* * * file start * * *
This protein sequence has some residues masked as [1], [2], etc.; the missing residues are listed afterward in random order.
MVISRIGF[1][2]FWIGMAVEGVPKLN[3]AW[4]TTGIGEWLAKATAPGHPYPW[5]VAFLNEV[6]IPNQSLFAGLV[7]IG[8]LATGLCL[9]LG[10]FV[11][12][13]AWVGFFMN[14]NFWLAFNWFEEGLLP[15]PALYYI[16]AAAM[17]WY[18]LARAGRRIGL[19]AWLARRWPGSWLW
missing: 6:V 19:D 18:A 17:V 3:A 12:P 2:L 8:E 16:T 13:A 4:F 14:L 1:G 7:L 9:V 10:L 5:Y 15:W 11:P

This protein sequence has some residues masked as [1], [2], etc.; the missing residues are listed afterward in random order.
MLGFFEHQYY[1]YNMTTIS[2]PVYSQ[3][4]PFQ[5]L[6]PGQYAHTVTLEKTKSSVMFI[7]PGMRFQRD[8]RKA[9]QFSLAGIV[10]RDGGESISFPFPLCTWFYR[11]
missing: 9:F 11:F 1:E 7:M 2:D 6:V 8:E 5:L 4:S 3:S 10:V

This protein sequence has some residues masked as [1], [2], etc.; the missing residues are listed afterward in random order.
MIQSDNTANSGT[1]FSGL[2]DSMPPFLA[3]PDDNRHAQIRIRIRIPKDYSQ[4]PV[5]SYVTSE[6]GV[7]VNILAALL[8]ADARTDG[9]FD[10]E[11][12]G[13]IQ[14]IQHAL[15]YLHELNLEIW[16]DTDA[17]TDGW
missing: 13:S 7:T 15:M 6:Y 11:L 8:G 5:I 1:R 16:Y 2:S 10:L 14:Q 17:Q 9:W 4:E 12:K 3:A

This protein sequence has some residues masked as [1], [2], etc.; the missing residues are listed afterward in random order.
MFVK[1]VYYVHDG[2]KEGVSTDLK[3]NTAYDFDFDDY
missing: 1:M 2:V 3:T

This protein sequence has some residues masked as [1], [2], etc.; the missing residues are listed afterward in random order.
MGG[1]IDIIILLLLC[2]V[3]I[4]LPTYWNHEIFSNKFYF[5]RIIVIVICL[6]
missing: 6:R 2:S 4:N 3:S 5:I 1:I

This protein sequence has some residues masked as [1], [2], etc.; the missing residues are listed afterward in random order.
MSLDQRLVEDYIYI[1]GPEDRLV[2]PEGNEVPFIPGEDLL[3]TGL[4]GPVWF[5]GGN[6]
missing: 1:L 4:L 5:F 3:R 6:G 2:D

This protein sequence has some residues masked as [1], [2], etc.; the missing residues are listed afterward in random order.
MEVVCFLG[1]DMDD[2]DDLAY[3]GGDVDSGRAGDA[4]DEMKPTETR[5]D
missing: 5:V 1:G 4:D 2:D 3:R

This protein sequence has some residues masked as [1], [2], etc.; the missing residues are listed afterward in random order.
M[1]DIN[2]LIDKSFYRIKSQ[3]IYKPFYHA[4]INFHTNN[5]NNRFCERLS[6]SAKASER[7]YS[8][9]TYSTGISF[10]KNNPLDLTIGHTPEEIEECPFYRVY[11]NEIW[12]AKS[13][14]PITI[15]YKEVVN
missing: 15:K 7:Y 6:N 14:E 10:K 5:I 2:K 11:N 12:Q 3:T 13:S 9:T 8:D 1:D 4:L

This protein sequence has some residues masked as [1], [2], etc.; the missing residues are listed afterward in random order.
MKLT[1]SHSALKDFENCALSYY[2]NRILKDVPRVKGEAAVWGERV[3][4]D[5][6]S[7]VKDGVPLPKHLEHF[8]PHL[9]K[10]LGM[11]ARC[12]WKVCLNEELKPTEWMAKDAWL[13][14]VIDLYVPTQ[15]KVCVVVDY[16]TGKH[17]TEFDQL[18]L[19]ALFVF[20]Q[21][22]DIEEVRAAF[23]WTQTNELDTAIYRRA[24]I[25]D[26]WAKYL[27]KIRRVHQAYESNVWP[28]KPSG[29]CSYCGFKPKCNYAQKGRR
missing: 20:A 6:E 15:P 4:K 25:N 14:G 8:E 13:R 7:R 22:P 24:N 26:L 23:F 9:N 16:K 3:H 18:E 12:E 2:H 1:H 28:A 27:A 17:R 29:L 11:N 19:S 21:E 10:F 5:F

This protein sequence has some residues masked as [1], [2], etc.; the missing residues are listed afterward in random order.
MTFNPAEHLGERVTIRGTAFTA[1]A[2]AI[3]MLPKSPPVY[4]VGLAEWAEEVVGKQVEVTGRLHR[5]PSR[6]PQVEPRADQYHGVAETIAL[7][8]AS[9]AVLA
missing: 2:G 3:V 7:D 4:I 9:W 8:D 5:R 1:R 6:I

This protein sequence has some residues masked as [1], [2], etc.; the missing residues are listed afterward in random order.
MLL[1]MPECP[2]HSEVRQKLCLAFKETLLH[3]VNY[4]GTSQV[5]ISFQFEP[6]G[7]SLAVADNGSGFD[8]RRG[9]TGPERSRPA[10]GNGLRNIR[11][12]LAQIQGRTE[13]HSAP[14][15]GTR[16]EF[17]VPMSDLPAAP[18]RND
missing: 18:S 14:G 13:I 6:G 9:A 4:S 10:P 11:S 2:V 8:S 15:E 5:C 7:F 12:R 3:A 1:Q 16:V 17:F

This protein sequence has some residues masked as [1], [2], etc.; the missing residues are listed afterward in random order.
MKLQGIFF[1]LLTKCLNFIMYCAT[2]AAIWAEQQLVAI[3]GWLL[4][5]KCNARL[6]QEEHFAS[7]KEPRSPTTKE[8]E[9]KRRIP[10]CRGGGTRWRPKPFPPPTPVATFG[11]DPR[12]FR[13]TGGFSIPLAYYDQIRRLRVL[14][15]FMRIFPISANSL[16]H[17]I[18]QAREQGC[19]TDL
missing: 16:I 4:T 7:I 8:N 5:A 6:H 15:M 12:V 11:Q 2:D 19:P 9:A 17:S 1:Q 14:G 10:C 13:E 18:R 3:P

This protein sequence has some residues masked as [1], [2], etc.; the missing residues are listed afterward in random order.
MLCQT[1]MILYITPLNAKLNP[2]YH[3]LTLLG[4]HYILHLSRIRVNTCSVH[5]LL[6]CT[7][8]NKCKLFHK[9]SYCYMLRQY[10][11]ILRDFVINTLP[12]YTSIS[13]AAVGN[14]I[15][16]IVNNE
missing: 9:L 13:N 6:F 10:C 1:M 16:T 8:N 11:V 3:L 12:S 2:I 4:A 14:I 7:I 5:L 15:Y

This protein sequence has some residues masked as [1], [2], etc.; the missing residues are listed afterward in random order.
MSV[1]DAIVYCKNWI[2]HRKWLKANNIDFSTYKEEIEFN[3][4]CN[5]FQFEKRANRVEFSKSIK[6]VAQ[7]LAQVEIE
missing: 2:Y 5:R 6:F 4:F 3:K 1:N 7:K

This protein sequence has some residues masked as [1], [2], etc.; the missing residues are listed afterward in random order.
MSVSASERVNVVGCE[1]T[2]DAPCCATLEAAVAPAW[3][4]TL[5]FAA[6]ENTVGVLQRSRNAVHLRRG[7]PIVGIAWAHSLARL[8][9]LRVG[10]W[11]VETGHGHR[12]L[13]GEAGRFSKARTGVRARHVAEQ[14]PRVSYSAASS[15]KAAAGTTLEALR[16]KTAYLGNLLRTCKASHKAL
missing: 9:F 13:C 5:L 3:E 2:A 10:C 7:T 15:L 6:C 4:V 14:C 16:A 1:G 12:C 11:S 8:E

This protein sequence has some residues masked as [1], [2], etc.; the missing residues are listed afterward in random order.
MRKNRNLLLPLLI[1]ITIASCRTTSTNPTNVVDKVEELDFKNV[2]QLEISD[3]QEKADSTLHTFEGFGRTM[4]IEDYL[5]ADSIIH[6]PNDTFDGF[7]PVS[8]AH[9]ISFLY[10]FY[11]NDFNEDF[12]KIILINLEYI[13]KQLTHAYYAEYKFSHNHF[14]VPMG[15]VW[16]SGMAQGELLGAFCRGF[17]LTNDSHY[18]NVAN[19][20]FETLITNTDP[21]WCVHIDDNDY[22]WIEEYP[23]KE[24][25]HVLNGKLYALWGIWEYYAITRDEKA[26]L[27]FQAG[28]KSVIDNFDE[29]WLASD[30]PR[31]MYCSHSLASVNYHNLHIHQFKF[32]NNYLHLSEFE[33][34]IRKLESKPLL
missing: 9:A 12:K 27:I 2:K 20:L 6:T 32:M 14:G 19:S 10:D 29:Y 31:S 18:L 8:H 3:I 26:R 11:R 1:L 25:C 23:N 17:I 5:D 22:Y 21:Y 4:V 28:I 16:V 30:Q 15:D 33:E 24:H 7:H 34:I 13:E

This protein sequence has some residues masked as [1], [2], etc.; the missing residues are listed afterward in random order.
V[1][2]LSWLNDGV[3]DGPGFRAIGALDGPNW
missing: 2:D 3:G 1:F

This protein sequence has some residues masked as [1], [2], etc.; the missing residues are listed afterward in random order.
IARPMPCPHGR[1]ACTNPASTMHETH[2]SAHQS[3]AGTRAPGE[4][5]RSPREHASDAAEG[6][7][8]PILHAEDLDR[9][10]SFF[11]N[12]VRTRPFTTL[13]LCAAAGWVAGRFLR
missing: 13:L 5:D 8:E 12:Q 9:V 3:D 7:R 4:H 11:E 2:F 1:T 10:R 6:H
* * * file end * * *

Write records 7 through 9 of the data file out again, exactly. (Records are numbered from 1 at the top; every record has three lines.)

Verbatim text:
This protein sequence has some residues masked as [1], [2], etc.; the missing residues are listed afterward in random order.
MEVVCFLG[1]DMDD[2]DDLAY[3]GGDVDSGRAGDA[4]DEMKPTETR[5]D
missing: 5:V 1:G 4:D 2:D 3:R

This protein sequence has some residues masked as [1], [2], etc.; the missing residues are listed afterward in random order.
M[1]DIN[2]LIDKSFYRIKSQ[3]IYKPFYHA[4]INFHTNN[5]NNRFCERLS[6]SAKASER[7]YS[8][9]TYSTGISF[10]KNNPLDLTIGHTPEEIEECPFYRVY[11]NEIW[12]AKS[13][14]PITI[15]YKEVVN
missing: 15:K 7:Y 6:N 14:E 10:K 5:I 2:K 11:N 12:Q 3:T 13:S 9:T 8:D 1:D 4:L

This protein sequence has some residues masked as [1], [2], etc.; the missing residues are listed afterward in random order.
MKLT[1]SHSALKDFENCALSYY[2]NRILKDVPRVKGEAAVWGERV[3][4]D[5][6]S[7]VKDGVPLPKHLEHF[8]PHL[9]K[10]LGM[11]ARC[12]WKVCLNEELKPTEWMAKDAWL[13][14]VIDLYVPTQ[15]KVCVVVDY[16]TGKH[17]TEFDQL[18]L[19]ALFVF[20]Q[21][22]DIEEVRAAF[23]WTQTNELDTAIYRRA[24]I[25]D[26]WAKYL[27]KIRRVHQAYESNVWP[28]KPSG[29]CSYCGFKPKCNYAQKGRR
missing: 20:A 6:E 15:P 4:K 25:N 14:G 8:E 13:R 7:R 22:P 24:N 26:L 23:F 9:N 16:K 3:H 18:E 12:E 2:H 1:H 28:A 27:A 17:R 29:L 11:N 19:S 21:E 10:F 5:F